The Giants, fiscally and on the field, played inconsistent ball in the decade preceding 1957. They won the Penant in 1951 and the World Series in 1954, but could not draw fans as did their Brooklyn rivals and hated Yankees across the Harlem River. Owner Horace Stoneman thought the relocation to San Francisco would revitalize the team. On their final day at the Polo Grounds in Coogan’s Bluff, after fans stormed the field, former baseball writer and the Giants PR man Garry Schumacher chided, “If all the people who will claim in the future that they were here today had actually turned out, we wouldn’t have to be moving in the first place.”

I watched my first San Francisco Giants game in 1961 at Candlestick Park, where wind ripped through the field and the stands as if in punishment for the team deserting New York.

Now, in the new A T&T park, tourists mingle with home town escapists to watch the game; the upper decks offer a great view of San Francisco Bay and the ships moving in and out.

This country provides its citizens with lots of patriotic escape routes (The National Anthem precedes every game), if you can afford them. It’s $23 for an upper upper deck seat. A ball park beer costs $9 and an ice cream $4.50. The greasy meals will run over $10. Parking runs $20 or more. A small price to pay for an evening outdoors watching younger, more athletic guys show – or not – their stuff. And identifying your deepest emotions with the performances of men wearing “Your” team’s uniform – guys you don’t even know.

The players, especially the stars, make high salaries, but the team owners reap the big profits from tickets, TV rights plus the food and booze sold at the games. It’s a big business, like all professional sports, that uses good old American values to lure buyers – come see the game and buy tee shirts and other parophinalia that says “Giants” on it (hats, jackets, sweatshirts, bats, autographed balls and anything as sales maven can think of) — anything to attract a young child or mentally undersupplied adult. Nielsen reports that “ad spending on sports jumped 33% between 1974 and 2011, to almost $11 billion annually.”

In case one wonders about the price of tickets, “team owners in Major League Baseball (MLB) set ticket prices as profit-maximizing monopolists” says Donald L. Alexander, in his article “Major League Baseball, Monopoly Pricing and Profit-Maximizing Behavior” in the Journal of Sports Economics.

So, when you take your family to the ball park to root for the Giants, Dodgers, Marlins whoever, and if you feed them at the ball park you’ll be over one hundred dollars poorer – albeit you’ll have spent the afternoon outdoors with the family who will then want to buy things they saw advertised on TV while watching a baseball game at home. Baseball might be a sport kids play, but professional baseball is solid business. Go Giants!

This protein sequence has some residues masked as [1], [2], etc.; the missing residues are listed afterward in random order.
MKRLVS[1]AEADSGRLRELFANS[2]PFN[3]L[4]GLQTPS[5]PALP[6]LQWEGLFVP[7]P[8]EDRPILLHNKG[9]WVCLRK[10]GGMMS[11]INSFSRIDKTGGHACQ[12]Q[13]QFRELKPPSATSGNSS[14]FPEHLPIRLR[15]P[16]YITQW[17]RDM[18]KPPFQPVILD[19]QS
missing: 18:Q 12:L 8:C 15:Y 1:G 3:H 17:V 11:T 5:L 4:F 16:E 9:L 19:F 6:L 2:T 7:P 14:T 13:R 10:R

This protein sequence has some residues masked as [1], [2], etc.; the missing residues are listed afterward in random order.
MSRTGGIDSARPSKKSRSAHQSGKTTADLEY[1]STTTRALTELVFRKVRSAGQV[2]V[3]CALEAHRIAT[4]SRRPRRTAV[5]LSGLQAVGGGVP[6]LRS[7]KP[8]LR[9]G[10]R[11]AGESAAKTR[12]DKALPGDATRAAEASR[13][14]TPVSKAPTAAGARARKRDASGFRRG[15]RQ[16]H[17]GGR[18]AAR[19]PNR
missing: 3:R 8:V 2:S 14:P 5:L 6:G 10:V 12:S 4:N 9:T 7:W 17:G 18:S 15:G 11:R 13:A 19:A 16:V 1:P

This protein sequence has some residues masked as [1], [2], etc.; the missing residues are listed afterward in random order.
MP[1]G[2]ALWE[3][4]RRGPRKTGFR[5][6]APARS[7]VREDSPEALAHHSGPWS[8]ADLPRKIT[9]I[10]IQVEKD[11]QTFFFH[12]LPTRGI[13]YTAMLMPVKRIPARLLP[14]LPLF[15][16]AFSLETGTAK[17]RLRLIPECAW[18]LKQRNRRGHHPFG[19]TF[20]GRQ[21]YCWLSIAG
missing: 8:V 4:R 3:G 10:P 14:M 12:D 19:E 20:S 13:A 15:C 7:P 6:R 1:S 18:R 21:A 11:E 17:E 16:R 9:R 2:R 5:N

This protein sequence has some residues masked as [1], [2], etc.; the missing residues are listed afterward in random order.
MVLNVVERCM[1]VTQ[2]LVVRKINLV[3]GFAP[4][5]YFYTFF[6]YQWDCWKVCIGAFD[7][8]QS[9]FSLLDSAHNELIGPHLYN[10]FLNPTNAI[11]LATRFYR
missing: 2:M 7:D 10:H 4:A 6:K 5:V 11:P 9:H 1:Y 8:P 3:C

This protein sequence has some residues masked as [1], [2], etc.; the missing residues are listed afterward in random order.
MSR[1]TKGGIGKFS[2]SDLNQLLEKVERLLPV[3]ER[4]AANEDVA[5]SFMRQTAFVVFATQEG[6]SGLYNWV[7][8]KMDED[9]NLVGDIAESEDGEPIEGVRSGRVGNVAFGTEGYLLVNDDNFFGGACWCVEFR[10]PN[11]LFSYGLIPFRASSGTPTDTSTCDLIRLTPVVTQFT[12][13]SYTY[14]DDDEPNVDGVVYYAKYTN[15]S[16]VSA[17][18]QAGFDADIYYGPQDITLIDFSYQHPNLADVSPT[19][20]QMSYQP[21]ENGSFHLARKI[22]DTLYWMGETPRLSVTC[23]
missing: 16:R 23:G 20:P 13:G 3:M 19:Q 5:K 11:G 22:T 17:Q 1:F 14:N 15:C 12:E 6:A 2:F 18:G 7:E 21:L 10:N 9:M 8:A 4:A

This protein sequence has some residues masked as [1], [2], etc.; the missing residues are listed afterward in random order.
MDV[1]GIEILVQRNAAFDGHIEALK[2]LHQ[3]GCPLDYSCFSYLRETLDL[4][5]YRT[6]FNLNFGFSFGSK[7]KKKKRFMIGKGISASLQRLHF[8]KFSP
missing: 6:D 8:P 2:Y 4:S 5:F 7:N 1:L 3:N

West’s Idea of No Nukes Doesn’t Include Itself (Part 5)

Cross-posted from Truthout.

(Read Parts 1, 2, 3, and 4.)

We All Just Want to Be Safe
Ultimately, national security is as foremost in the minds of those who believe that disarmament leadership acts as an incentive to keep non-NWS from proliferating as it is in those who think it’s immaterial. The latter are apprehensive about a national-security gap opening when non-NWS ignore NWS disarmament measures and proceed to proliferate. Disarmament advocates are at least as concerned with the existing national-security gap created by nuclear risk. They believe that the deterrence crowd underestimates the chance of nuclear war breaking out as a result of an accident, miscommunication, or that relic of the Cold War — the launch-on-warning setting to which many nuclear weapons in the United States and Russia are still dialed.

Due to the staggering number of variables that come into play, comparing the threat of steeply reducing the number of nuclear weapons with that posed by their very existence would likely be an exercise in futility. There’s no guarantee that a steep rollback in the number of nuclear weapons won’t result in the opening of a national-security gap. Whether one does or not, it can’t be denied that negotiating the span to a nuclear-weapons-free future requires a leap of faith. But launching ourselves into an era of disarmament, however frightening, certainly beats waiting for nuclear weapons — our own or another’s — to launch.